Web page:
Bernanke Apologist Watch
by Tom Bozzo
Shorter  Jim Hamilton (via  Brad DeLong):
Ben Bernanke’s record leaves nine links’ worth of things to be desired, but considering the zombie ex-Fed Chair alternatives (plus
Brett Fav-Paul Volcker), he deserves to be confirmed for a second term.
I am almost not kidding. Here’s what Hamilton actually asks Bernanke’s critics:
I wonder which of [sic] previous Fed Chairs critics think would be better for the job than Bernanke. Surely you don’t think we’d have been better off bringing Alan Greenspan back? [touché] G. William Miller [deceased] fumbled badly with much simpler problems. Arthur Burns [also deceased] is a case study in how not to conduct monetary policy.
Would DeLong accept this sort of argument from a Berkeley undergrad seeking a decent grade? The question of far greater interest is why critics should have preferred Bernanke to prospective candidates who might have the combination of background and metabolic function to carry out the job — say, Janet Yellen or Alan Blinder — and might also do better than Bernanke in a pop quiz on the Fed’s dual mission.
Nor does Hamilton impress in reviewing the (admittedly odd) politics of Bernanke’s reappointment:
I shake my head when I look at the list of senators who say they’ll vote “no.” How could there possibly be an alternative whom Barbara Boxer (D-CA) and Jim DeMint (R-SC) would both prefer to Bernanke?
Obviously an alternative candidate need not be preferred by both Boxer and DeMint. An SDJ commenter rightly notes that DeMint’s opposition is in the nature of a political stunt, that is rejecting the rightmost potential nominee for Fed Chair to try to help along the development of the Obama political suicide machine. (They may not need the help.) As little as they act like it, the Democrats hold a sizeable majority of Senate seats, and a reasonable choice of a Democratic monetary policy technocrat ought to have little trouble lining up at least 59 votes. As for the sixtieth, I’d have liked to see the Republican Senate caucus hold ranks in preventing a Yellen nomination from receiving an up-or-down vote.
 ‘Shorter’ concept created by Daniel Davies and perfected by Elton Beard. We may not be aware of all Internet traditions™ but try to keep abreast of the popular ones.
 Econbrowser’s feed has a high-attention place in my feed reader, and it should be in yours; this piece, though, gets emphasis largely via DeLong’s apologist-in-chief blogging.
“Obama political suicide machine.”
Understatement of the decade (The new one we are in).
Good governance is out the window because the powers that be (namely the banksters and their media shills) want every American to believe that governments by the people can’t govern themselves. Why? Because the people are the only true obsticle to their plundering of the middle class.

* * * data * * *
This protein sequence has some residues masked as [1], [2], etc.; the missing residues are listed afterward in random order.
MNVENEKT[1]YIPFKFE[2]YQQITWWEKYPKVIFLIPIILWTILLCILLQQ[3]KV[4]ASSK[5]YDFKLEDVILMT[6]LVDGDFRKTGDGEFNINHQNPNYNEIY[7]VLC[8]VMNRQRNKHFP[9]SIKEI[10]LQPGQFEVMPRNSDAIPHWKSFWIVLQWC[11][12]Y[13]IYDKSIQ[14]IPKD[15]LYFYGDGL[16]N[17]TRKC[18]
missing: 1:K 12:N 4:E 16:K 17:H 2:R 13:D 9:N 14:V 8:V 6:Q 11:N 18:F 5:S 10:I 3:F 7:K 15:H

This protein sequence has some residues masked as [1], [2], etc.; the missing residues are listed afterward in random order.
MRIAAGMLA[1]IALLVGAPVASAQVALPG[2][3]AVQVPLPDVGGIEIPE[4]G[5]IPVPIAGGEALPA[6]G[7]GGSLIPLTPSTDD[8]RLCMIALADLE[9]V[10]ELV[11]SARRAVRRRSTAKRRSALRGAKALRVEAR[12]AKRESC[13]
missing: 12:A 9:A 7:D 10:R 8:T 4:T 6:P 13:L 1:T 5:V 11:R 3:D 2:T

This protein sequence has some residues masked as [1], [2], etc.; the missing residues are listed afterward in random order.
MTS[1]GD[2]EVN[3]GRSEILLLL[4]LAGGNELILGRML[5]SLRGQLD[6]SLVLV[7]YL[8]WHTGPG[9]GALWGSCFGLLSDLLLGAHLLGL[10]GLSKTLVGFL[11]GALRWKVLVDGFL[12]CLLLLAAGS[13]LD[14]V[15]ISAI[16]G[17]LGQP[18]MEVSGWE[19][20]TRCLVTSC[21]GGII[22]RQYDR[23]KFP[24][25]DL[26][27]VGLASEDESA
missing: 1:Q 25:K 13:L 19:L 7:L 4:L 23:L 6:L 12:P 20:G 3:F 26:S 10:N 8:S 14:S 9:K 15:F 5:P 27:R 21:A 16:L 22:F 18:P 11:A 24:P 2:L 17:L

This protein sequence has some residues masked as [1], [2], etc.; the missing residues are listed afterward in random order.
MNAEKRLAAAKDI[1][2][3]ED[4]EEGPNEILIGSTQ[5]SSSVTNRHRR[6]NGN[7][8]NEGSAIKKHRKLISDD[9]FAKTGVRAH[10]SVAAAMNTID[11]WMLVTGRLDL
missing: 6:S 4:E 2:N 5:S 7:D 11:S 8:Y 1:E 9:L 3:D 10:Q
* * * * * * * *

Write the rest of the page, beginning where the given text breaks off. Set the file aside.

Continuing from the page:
This is regardless of the fact that many nations, that are democracies, have and continue to do so govern effectively. Why should we the people support those like Bernanke that want to go along with the American firesale, when there are so many, more trusted and equally qualified, that can fill the post and that still love America? Stop fearing the political process America and embrace it. Demand good governance and demand good leaders that are not bullshit artists and selfish bastards that only look out for their own skin.
Bernanke’s solution to our problems is to gut Social Security, one of the few government programs that function well. Support him, hell no.
We need to remember that there are two things going on here.
There is one group of people who generally seem to think that Bernanke has done an OK or better job, but really isn’t the right person to run the Fed in coming years. It seems to me that they have some fairly strong arguments as do those who support Bernanke. Nothing wrong with any of that. It’s a rational debate based in something resembling reality.
But there is also a second group — probably larger — who aren’t even especially down on Bernanke. They are mad as hell about the perceived coddling of the financial sector. What they want is for Tim Geithner and Larry Summers to spend a lot more time with their families. They don’t get to vote on Geithner and Summers, but they do get to vote on Bernanke. They are attacking him because they can’t get to the guys they really want to get to … yet.
At least that’s how I see it.
I’d put it a little differently. The reality-based debate between supporters and critics concerns the balance of major failings with reasonably successful crisis management. The ‘perceived coddling’ (more like actual coddling) of the financial sector is among the major failings, at least in my assessment, so I’m not going to say that the ‘mad as hell’ crowd is totally irrational going after Bernanke. Though I do think the world would be a better place if there were wider acknowledgement of the possibility that we can both be better off for the bailouts AND be better off without the policymakers whose hamfistedness brought about the need for them and/or tainted them.